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Variance definition and tutorial

No need to interpret variance. That's what standard deviation is for.
  1. Define - Define Variance.
  2. Context - Use Variance in a sentence.
  3. Video - See the video.
  4. Script - Read the transcript.
  5. Quiz - Test your knowledge.
by Paul Alan Davis, CFA, June 27, 2016
Updated: December 22, 2018
Variance in the investment space is highly dependent on the timeframe selected when measuring it. Keep reading.

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Variance for Investment Modeling


Variance is one of the most commonly used, yet least understood risk measures in Finance. It applies to individual assets and portfolios. It is calculated by taking the sum of all squared differences between each observation and the average over the measurement period, then divide by the number of observations. Variance is not easily interpreted because the scale is in units squared, like returns squared. To interpret, it is commonly translated to standard deviation by taking the square root of variance.

Synonym: second central moment

In a Sentence

Doc:  Besides variance  what else could we use on the x-axis for MPT charts? And why?
Wes:  Standard deviation, because it's more interpretable and the relationship still holds.


This video can be accessed in a new window or App , at the YouTube Channel or from below.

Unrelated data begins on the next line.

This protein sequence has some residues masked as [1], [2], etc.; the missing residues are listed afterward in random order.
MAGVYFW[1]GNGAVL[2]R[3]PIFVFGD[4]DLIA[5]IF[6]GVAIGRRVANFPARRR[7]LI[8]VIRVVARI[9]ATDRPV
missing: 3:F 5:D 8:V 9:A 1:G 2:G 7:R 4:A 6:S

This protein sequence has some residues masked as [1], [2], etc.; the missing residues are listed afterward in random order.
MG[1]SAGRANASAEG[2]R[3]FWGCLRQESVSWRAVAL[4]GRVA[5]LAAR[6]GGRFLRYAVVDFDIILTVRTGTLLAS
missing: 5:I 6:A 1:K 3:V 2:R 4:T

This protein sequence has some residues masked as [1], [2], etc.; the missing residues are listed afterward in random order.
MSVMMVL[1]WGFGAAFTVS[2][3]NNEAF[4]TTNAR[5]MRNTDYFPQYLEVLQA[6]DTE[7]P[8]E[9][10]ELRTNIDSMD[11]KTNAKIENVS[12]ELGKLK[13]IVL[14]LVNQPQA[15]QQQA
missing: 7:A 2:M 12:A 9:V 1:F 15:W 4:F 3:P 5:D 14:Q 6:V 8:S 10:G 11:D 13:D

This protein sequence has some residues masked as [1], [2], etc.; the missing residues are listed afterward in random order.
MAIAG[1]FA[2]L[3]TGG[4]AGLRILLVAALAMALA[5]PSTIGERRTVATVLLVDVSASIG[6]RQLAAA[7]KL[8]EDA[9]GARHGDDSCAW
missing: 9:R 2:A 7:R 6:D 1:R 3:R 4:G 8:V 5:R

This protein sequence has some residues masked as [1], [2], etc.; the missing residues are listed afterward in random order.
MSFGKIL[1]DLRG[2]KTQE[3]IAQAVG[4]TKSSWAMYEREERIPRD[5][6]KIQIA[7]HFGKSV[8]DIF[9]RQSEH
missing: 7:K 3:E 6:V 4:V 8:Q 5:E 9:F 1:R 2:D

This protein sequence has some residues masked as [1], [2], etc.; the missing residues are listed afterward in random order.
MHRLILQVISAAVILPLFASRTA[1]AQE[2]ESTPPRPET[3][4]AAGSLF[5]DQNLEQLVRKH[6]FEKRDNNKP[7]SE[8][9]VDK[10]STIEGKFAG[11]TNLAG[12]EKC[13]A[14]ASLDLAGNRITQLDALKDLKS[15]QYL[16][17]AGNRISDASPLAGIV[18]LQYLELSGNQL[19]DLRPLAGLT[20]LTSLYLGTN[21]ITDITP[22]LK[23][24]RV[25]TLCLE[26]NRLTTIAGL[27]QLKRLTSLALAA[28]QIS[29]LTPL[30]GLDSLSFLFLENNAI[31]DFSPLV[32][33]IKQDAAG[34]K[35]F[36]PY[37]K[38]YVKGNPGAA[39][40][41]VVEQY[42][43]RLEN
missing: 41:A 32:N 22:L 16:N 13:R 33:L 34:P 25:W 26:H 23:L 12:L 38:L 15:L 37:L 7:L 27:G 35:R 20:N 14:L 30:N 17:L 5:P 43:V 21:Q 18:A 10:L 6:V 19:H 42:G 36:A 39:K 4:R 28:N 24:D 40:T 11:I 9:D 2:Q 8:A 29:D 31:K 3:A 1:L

Variance definition for investment modeling (4:22)

Video Script

The script includes two sections where we visualize and demonstrate the calculation of demeaned returns.


We're sitting right here in Excel, and this is a snippet from our boot camp course.

This is one depiction of variance, from a discussion on portfolio theory.

Think about each dot here as a stock or portfolio. Each has a return and a risk measure. Risk is on the x-axis and return is on the y-axis.

Risk here can be interpreted as either variance or standard deviation. As you will see shortly, they are both related. You go seven steps with the exact same calculation, until the final step.

The key with variance is the calculation, so let's head there now.


Let's walk through a calculation for two stocks, Microsoft and eBay. We have six monthly observations of return for each stock from April to September 2003. Column F is the return on Microsoft, eBay is Column G.

Next we compute the average of each, here 2.38% for Microsoft and 3.98% for eBay. Then move those over to columns H and I.

In column J we take the return minus the average which gives us 3.24%. That's 5.62% minus 2.38%, or 3.24%. For eBay it is 8.91% minus 3.98%, or 4.93%. Carry that formula down for all months. Next, square these in columns L and M.

Next, using the =SUM() function, add up the products for each stock to get 0.0062 for Microsoft and 0.0109 for eBay.

Next, divide by 6 observations to get the variance of 0.0010 for Microsoft and 0.0018 for eBay. Recall, these are in units of returns squared so aren't interpretable. So it is common to use standard deviation, which is the square root of variance.

To get that, use the =SQRT() function or take the variance to the one-half power, as I have done here.


Click box for answer.

If inputs are in decimal form, then variance is lower than standard deviation. | True or False?


Questions or Comments?

Still unclear on variance? Leave a question in the comments section on YouTube or check out the Quant 101 Series, specifically Four Essential Stock Risk Measures.

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  • To see all terms in the Glossary, click Outline.
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